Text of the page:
The Legacy of Chadwick Boseman


Trevor White, Staff Writer

Chadwick Boseman’s death was a tragedy. 


In recent years, Chadwick Boseman had been only getting more famous. After many years doing roles on stage and numerous guest spots for TV, he rose to prominence in the Jackie Robinson biopic 42, in 2013. Afterwards, he began starring as other important black figures such as James Brown in Get on Up in 2014,and lawyer and civil rights activist Thurgood Marshall in Marshall in 2016. With this trend of playing roles of black icons, becoming a superhero was a fun extension to that idea. He was cast as Black Panther and first appeared as the character in Captain America: Civil War, in 2016.


Black Panther, released in 2018, was a very important movie for Chadwick, as well as many people around the world. It was a huge success and seemed to be a stepping stone to a long and fruitful career. The film was so successful that it was odd to see how small his role was in Avengers: Infinity War. The filmmakers obviously underestimated how popular he would be.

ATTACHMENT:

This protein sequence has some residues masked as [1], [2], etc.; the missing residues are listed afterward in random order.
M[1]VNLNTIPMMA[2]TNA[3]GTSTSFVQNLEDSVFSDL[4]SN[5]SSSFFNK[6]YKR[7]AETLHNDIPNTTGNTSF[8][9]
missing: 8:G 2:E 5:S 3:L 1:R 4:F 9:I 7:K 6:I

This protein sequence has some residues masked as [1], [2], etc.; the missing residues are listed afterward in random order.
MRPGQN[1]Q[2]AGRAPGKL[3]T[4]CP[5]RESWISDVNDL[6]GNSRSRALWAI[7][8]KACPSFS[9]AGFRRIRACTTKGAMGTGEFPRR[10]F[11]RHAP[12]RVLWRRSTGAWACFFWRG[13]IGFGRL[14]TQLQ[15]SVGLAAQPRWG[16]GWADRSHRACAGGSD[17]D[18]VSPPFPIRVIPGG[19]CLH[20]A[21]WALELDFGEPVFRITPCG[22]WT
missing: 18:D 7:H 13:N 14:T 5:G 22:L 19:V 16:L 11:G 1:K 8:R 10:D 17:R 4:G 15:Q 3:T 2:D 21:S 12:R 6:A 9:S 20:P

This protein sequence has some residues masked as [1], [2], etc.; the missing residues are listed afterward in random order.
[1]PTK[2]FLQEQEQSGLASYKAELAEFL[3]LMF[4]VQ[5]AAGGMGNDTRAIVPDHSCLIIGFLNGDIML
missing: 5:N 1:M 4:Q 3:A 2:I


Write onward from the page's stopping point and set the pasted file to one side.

Boseman’s death on August 28, 2020 at age 43, it was a terrible shock as described in an Aug 29 article by CNN. It seemed unlikely he, of all people, would die- and not even from the deadly coronavirus that’s killed so many this year. The news that he was diagnosed with colon cancer in 2016 was devastating to learn. It was a shock not only to the general public, but also Boseman’s frequent collaborators. 


However, despite how tragic his death and illness was, it’s important to contextualize all of that with his attitude. Despite having cancer, he persevered and continued to star in films, even as it surely got harder and harder to do so. He never brought his illness up to anyone outside of his friends and family, because he didn’t want pity. He wanted to entertain people, and entertain them he did. He will also continue to do so, even if it’s only in one new film Ma Rainey’s Black Bottom, according to an October 22 article in People magazine. It seemed that he not only played a hero, but embodied one himself.